The Academy announces 'representation and inclusion standards', sets 10 Best Picture noms for Oscars 2022

The Academy is also planning to implement new eligibility requirements, represented in the 5-year effort to promote diversity, which will be finalized by the end of July.

FP Staff June 13, 2020 09:48:08 IST
The Academy announces 'representation and inclusion standards', sets 10 Best Picture noms for Oscars 2022

The Oscars are implementing some big changes, including a set number of best picture nominees and to-be-determined representation and inclusion standards for eligibility.

The Academy announces representation and inclusion standards sets 10 Best Picture noms for Oscars 2022

The Oscars. Image via Reuters

The Academy of Motion Picture Arts and Sciences announced on 12 June that there will be 10 best picture nominees beginning with the 94th Academy Awards in 2022. The organization is also planning to implement new eligibility requirements, represented in the 5-year effort to promote diversity, which will be finalized by the end of July.

The group said it would work with the Producers Guild of America to convene a task force of industry leaders to develop “representation and inclusion standards” for Oscars eligibility that will “encourage equitable hiring practices on and off screen.”

Neither change will impact the 93rd Academy Awards set to be held in Los Angeles on 28 February, 2021, because it is already deep into the eligibility calendar.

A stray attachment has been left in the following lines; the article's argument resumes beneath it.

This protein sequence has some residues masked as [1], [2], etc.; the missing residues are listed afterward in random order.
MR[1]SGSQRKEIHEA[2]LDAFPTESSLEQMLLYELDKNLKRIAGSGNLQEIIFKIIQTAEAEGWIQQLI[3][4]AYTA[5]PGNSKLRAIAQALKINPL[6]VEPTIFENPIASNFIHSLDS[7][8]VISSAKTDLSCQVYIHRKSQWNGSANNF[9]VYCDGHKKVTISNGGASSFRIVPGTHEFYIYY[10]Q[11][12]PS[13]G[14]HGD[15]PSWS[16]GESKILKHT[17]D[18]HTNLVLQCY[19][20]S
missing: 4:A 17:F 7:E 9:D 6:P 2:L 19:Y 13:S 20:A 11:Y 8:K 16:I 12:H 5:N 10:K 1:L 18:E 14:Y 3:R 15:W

The film academy has shifted the number of best picture nominees several times in its history. In 2009, it was expanded from five to 10, which many thought at the time was in response to the lack of a nomination for Christopher Nolan’s The Dark Knight. In 2011, the field was allowed to fluctuate from five to 10, which led to some years having more than others. Last year there were nine. In the Academy’s early years, anywhere from eight to 12 films could be nominated for best picture.

The organization that puts on the Oscars is also committing to a new phase of diversity and inclusion initiatives, which it calls Academy Aperture 2025. The first phase, which ended this year, was in response to the #OscarsSoWhite criticisms, a backlash against an all-white field of acting contenders.

The academy responded in part by doubling the number of women and people color in its invitation-only ranks. Still, by 2019 just 32% of its roughly 8,000 members were women, and 16% were people of color. New members will be announced next month.

Also read on Firstpost — Oscars 2020: Number of black nominees hits 3-year low with only five performers in top categories

“While the Academy has made strides, we know there is much more work to be done in order to ensure equitable opportunities across the board,” Academy CEO Dawn Hudson said in a written statement. “The need to address this issue is urgent. To that end, we will amend — and continue to examine — our rules and procedures to ensure that all voices are heard and celebrated.”

Academy President David Rubin added that the leadership and board are committed to weaving, “Equity and inclusion into the fabric of every Academy initiative, committee, program, and event.”

A newly established Office of Representation, Inclusion, and Equity will oversee the Aperture 2025 initiative and will be headed by Academy COO Christine Simmons.

The academy also said that it is continuing efforts to increase diversity in its membership ranks. The new class will be announced in July.

Hollywood has been reckoning with a lack of diversity and portrayal of racism on screen amid protests over the death of George Floyd.

Also read on Firstpost — Selma actor David Oyelowo recounts how protesting against racism led to Oscar snub; The Academy responds, 'we hear you'

Earlier this week, streaming service HBO Max said it was temporarily pulling Oscar-winning film Gone with the Wind.

(With inputs from agencies)

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